When I was growing up, my vulva was never referred to as a vulva. It was a “private part” that no one should touch. It was something that I peed out of and eventually would be the escape hatch for a fetus, but it wasn’t something to be shared or enjoyed. So when I had my first serious boyfriend at 16, I came into the relationship with no awareness of how my vulva was supposed to be treated. I had never had an orgasm. Never masturbated. And so when we began engaging in oral sex, I was afraid at first of his ejaculate and didn’t want to let him finish. So he decreed that if he couldn’t cum, then I couldn’t cum. So as the relationship progressed, I became his personal blowjob machine and he trained me to shut down my brain at the first sign of sexual pleasure.
When I got to college, I met a boy in one of my classes who took a liking to me. He and I started dating and when he realized how twisted my view of sexuality was, he made it his personal mission to help me understand my body better. He told me “I won’t let you get me off until I get you off, and I don’t care how long it takes.” Looking back on my relationship with him, it was the healthiest one I’ve ever had. He truly saved me from years and years of men taking advantage of me and my body. I lost my virginity to him and it was with him that I had my first orgasm. Even though it didn’t work out for other reasons, he was the most wonderful, loving, and open partner that I could have ever asked for.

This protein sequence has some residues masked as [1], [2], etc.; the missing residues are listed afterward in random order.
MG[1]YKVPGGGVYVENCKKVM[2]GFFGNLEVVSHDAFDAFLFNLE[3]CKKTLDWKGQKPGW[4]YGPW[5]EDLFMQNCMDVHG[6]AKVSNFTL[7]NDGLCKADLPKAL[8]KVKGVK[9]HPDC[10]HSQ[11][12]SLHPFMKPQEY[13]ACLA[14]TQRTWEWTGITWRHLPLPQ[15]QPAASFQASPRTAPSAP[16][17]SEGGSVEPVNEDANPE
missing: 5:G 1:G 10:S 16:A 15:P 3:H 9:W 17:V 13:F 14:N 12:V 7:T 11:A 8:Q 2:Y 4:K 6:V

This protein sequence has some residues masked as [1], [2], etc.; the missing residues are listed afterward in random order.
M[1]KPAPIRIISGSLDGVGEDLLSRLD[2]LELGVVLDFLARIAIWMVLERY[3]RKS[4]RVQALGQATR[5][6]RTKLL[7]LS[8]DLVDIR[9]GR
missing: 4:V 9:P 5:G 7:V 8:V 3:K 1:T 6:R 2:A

After him, my vulva and I have been at odds with each other. She believes that yeast infections, bacterial vaginosis, and bladder infections are the cat’s meow. We’ve had HPV, VIN, and abnormal PAP smears for four years. I have been crippled with shame and guilt over the idea that I would pass the potential for cervical cancer on to another woman. But in the past few months I am getting over that. I am dating my best friend from childhood and he is reminding me that I deserve of love, that my body is beautiful and that my vulva is not my enemy. I recently got involved with the Vagina Monologues and have started advocating for women’s health on campus.